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    Farmers don't size there eggs, at least not at my farmers market. They reuse old egg cartons that many people donate back to them, and I can only tell they're bigger because usually at least half of the eggs are too big to fit in the egg seats quite right. I'm not being duped into thinking I'm getting bigger eggs, I can clearly see the difference. The egg depends on the chicken, like I said before the green eggs from the farmer I buy from tend to be smaller, because the type of chicken that lays the green eggs produces slightly smaller eggs. A chicken that lays tan eggs tends to lay very large ones, and another type of hen that lays darker brown, speckled eggs are medium to large. This is my own experience from the eggs I've bought, not something I read online or saw on tv.


    The "amish" eggs that I bought before were also good, but not as big and not as flavorful. I didn't even buy many eggs for eating before then, because I didn't think I liked them all that much when I was buying conventional eggs.


    I also read The Omnivore's Dilema, and he said the same thing that I'm saying now. The Polyface eggs were better than any eggs he'd ever tasted because of the hens' diet and exercise, and that the "free range" eggs sold at specialty grocery stores didn't necessarily have any noticeable difference from conventional eggs.


    If you're doing a comparison and telling people that it's basically moot to buy better eggs, then you should take the comparison all the way. You're right, there's not a huge difference between the eggs you bought. But, if people have access to pastured, truly free-range chicken eggs from a local source, and all it costs is an extra dollar or two that they can afford, then it is well worth the investment in their health and in their local food community.


    You've been posting a lot about cost versus benefit, and this is an example that I don't think you're doing justice to. Sometimes you do have to pay more for better food that is healthier in all aspects, I don't think there's any way around that.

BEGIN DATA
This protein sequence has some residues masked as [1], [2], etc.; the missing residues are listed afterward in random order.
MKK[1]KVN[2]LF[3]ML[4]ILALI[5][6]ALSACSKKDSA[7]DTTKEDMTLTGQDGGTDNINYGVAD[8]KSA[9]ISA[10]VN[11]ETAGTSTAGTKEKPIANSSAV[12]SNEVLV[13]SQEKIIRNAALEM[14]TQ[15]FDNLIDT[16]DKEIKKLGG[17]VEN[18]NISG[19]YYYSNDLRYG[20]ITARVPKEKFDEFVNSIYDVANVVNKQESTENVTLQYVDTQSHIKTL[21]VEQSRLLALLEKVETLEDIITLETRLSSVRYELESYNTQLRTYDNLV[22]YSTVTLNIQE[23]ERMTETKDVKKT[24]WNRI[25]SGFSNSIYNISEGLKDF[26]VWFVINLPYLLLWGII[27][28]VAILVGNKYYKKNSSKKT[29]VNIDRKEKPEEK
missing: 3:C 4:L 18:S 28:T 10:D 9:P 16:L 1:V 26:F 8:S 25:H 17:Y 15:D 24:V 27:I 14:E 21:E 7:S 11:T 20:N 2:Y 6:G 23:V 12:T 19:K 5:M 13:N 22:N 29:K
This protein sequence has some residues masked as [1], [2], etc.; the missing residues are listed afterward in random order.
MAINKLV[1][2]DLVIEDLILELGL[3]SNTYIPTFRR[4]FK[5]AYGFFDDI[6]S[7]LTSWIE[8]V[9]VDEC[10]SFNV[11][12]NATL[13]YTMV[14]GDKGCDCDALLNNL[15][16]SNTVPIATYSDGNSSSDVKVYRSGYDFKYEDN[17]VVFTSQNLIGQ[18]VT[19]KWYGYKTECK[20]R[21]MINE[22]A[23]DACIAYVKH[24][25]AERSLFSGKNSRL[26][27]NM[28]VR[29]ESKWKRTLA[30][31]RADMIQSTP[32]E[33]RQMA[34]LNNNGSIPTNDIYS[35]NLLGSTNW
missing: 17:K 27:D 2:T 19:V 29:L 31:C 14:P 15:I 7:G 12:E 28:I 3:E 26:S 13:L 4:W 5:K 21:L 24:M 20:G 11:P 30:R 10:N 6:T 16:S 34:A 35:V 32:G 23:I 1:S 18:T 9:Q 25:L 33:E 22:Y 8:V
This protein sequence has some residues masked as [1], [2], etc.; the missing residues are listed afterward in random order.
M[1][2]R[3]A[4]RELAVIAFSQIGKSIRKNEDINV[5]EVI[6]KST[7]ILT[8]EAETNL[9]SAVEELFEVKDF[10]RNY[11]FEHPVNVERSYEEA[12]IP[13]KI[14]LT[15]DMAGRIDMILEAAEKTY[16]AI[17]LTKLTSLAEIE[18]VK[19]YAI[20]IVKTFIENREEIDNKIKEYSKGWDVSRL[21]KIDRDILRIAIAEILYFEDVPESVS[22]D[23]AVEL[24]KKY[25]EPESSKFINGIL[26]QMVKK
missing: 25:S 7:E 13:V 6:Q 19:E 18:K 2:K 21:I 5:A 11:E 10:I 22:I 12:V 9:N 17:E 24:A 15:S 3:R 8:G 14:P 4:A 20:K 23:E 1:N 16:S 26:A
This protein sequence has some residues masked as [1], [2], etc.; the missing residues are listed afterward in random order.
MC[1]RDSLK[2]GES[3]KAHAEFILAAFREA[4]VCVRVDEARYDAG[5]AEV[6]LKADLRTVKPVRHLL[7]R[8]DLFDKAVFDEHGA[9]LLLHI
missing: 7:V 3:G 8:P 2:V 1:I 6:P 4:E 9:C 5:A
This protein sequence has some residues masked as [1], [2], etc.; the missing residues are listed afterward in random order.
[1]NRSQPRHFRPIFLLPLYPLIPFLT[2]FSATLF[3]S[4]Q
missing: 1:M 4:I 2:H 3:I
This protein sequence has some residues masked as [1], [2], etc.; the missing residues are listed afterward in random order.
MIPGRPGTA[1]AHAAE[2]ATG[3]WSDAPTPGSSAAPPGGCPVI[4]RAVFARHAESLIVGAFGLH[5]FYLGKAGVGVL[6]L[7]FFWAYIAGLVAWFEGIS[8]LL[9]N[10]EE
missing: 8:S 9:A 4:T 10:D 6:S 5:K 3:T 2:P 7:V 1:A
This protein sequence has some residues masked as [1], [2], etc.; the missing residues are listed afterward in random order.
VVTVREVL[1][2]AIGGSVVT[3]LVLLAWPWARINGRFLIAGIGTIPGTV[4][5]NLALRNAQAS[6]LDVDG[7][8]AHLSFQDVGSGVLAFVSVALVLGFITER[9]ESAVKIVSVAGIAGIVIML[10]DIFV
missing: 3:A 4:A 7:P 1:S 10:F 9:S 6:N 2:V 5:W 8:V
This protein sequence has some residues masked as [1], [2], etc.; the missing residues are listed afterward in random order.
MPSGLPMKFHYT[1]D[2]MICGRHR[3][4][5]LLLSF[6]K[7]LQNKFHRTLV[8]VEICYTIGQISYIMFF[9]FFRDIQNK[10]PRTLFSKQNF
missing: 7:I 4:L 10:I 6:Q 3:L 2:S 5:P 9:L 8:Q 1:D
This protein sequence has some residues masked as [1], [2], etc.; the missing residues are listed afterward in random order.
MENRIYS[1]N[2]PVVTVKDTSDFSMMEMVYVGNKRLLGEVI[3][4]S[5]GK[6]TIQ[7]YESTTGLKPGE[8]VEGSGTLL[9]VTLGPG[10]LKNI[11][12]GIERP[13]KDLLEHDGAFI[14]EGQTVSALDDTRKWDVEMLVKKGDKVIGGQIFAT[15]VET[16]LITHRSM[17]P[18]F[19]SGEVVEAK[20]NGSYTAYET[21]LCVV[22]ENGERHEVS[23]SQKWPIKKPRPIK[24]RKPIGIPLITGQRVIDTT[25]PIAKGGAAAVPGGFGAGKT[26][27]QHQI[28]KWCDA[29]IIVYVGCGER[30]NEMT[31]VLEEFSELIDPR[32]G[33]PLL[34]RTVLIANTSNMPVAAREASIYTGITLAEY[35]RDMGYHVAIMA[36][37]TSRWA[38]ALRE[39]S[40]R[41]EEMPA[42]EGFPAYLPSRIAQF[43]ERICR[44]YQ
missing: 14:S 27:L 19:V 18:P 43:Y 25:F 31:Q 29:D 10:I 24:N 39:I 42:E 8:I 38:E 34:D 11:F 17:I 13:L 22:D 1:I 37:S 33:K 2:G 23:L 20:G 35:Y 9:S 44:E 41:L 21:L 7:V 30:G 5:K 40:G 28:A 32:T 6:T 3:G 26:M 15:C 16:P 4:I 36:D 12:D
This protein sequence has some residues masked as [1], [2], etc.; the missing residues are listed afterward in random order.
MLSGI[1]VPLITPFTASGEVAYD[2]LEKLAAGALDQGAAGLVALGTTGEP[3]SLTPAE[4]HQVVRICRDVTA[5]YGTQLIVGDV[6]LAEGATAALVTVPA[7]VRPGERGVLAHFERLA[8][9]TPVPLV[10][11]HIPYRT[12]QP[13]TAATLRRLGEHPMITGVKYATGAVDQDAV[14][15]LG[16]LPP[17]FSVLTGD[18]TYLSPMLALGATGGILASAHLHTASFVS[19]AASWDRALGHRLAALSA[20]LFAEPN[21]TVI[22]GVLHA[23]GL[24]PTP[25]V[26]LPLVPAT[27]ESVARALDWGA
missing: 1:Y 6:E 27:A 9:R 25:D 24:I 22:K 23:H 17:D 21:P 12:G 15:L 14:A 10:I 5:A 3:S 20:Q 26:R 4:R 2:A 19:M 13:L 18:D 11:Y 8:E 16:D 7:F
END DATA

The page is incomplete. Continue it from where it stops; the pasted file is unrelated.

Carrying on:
You are what you eat,
    and what you eat eats too - Michael Pollan


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    I'm with Hannahc, pastured all the way!


    I buy mine from local farmer's at the farmer's market and there really is no contest. Yummy fried in grassfed butter!


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    Bright yellow yolk, better flavor, thicker/ harder shell is a good indicator too. If the yolk breaks very easily, it has less nutrition.


    You'll find the cheapest store-bought (conventional) eggs usually are the opposite of the above descriptions.


    I also get mine from a local farmer whom I buy raw milk, cream and cheese from. Those cute little chickens are out in their fenced in pen, just running around acting like goofy/ happy chickens when I drive by! ;-)


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    OnTheBayou's Avatar
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    hannahc, your information is interesting but wanders from my point(s). On the size issue, I misread you into thinking that they were graded eggs you were comparing to. The bottom line is that, in this case, size does not matter. You are right, some breeds lay larger eggs, and some smaller. So size is not an indication of quality.


    I said that the flavor benefits of the "better" eggs were minimal at best. I distinctly said that the moral aspect of commercial egg production might behoove one to go for the special eggs regardless.


    Otherwise, the cost of the eggs is a personal decision. I hear this all of the time, for instance, on photo forums. "XXXX" is better, it's worth the difference in cost. Well that's fine if you are buying it for me, or I have unlimited funds, but in the middle class world we all have to make quality/cost decisions. No way in hell can I (currently) afford the beef and chicken that is better for me. Again, I said it is up to the buyer. I didn't advise either way.


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    But wait, if they are bigger eggs then arent you getting more for your money, which would factor into the cost/benefit decision?


    Not that it matters a lot to me, all the good stuff is in the yolks, which I cant eat! Arg. I just get the protein from the whites and throw the rest out. There are only so many egg yolks you can feed your 7 lb poodle.

    Life on Earth may be punishing, but it includes an annual free trip around the sun!